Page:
First, I detest—yes, I’ll use that strong a word—the use of the term undocumented worker to refer to these people. I don’t want to go all the way the other way and call them wetbacks or mojados (the Spanish derogatory term for them), I refuse to candy-coat things. And if you want to just outright piss me off, go ahead and utter the phrase, “We shouldn’t criminalize illegal immigration.” For starters, as far as I’m concerned that phrase tells me you’re not listening to what you’re saying. The operative words there are criminalize and illegal.

It’s already criminalized. Duh!

So, no PC terms here. It’s illegal. I don’t care if you agree with the current immigration system or not, it’s illegal.

Secondly, don’t lump me—or anyone else—into your preconceived groups. Making statements like, “You’re anti-immigration,” is disingenuous, to say the least. I’m not anti-immigration, o r anti-immigrant. I’m anti-illegal immigration.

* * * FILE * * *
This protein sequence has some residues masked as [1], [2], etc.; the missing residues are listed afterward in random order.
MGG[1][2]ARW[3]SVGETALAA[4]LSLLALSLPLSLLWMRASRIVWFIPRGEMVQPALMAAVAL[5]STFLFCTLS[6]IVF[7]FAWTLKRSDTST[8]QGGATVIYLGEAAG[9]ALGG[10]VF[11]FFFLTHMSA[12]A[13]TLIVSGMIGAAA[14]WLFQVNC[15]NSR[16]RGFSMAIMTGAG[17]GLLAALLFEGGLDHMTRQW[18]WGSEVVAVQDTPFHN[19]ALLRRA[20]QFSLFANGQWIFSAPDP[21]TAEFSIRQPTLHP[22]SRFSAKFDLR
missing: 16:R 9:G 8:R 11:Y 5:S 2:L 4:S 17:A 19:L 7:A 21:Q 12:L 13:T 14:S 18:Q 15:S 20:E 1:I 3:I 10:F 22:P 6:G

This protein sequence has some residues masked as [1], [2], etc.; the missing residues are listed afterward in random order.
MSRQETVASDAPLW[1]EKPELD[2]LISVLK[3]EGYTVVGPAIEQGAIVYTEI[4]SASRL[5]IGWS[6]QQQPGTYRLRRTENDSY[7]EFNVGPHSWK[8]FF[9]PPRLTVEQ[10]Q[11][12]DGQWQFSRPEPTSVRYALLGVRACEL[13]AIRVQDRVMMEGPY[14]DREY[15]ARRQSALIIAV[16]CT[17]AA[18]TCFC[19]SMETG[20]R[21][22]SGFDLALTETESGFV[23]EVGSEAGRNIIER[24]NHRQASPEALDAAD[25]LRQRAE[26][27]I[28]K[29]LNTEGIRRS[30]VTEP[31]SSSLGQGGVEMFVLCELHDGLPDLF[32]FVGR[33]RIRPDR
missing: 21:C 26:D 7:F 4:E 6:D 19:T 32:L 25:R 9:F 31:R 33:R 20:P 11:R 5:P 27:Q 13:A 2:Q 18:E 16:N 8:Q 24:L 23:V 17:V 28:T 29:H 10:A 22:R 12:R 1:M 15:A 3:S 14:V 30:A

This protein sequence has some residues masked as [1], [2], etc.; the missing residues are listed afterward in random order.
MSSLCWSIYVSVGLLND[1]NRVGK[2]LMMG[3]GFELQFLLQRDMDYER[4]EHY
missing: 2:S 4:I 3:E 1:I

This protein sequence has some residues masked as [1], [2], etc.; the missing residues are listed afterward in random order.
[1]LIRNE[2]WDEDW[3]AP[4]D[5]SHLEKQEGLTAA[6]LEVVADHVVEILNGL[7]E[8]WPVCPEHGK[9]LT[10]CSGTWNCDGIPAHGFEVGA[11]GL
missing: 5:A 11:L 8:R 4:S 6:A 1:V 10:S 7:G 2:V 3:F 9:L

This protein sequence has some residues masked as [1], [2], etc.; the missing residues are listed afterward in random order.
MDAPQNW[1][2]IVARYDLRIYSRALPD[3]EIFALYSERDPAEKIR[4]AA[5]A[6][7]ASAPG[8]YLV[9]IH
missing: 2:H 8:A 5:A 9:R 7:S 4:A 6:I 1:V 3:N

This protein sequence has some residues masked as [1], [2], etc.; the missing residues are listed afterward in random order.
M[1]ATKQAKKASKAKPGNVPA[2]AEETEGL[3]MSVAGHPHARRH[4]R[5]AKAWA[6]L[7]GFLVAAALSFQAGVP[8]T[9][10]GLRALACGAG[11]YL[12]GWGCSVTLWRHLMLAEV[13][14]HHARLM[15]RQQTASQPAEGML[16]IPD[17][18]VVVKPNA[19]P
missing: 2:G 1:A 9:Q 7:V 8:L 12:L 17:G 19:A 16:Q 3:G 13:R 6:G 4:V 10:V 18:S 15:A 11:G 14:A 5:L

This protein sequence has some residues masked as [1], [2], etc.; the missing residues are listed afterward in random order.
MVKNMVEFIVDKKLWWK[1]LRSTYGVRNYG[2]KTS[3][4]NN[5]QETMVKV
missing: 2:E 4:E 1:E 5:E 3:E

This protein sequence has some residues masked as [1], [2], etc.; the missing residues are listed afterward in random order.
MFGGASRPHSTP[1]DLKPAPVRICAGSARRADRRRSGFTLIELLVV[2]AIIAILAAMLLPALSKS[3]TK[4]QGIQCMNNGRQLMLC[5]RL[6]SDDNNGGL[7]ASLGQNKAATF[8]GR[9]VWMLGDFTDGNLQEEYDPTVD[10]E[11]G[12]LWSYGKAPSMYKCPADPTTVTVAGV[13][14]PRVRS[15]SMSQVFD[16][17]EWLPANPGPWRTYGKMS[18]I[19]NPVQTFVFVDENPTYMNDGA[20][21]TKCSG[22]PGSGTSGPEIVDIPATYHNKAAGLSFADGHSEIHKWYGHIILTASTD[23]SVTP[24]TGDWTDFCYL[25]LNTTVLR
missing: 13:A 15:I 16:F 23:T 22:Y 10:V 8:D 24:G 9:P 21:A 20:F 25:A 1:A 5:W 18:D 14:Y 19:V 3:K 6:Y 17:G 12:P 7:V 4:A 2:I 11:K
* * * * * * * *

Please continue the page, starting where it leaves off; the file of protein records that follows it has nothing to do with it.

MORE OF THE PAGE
Look, when we live in a world where pretty much every other country in the world will throw illegal immigrants into jail so fast it’ll make their heads spin, all this crap about not treating illegal immigrants as the lawbreakers they are is utterly ridiculous. If I go to Mexico illegally, they’ll throw me in jail in a heartbeat. And, if I expect to immigrate to Mexico, their laws say I have to learn Spanish.

But…the Mexican government sucks shit. There’s no other way to put it. Corruption riddles it from top to bottom. When you’ve got the Mexican Federal Judicial Police (MFJP) assisting the drug runners in getting their product across the border, with the full knowledge and blessing of people as high up as the Mexican Attorney General, then there’s something wrong.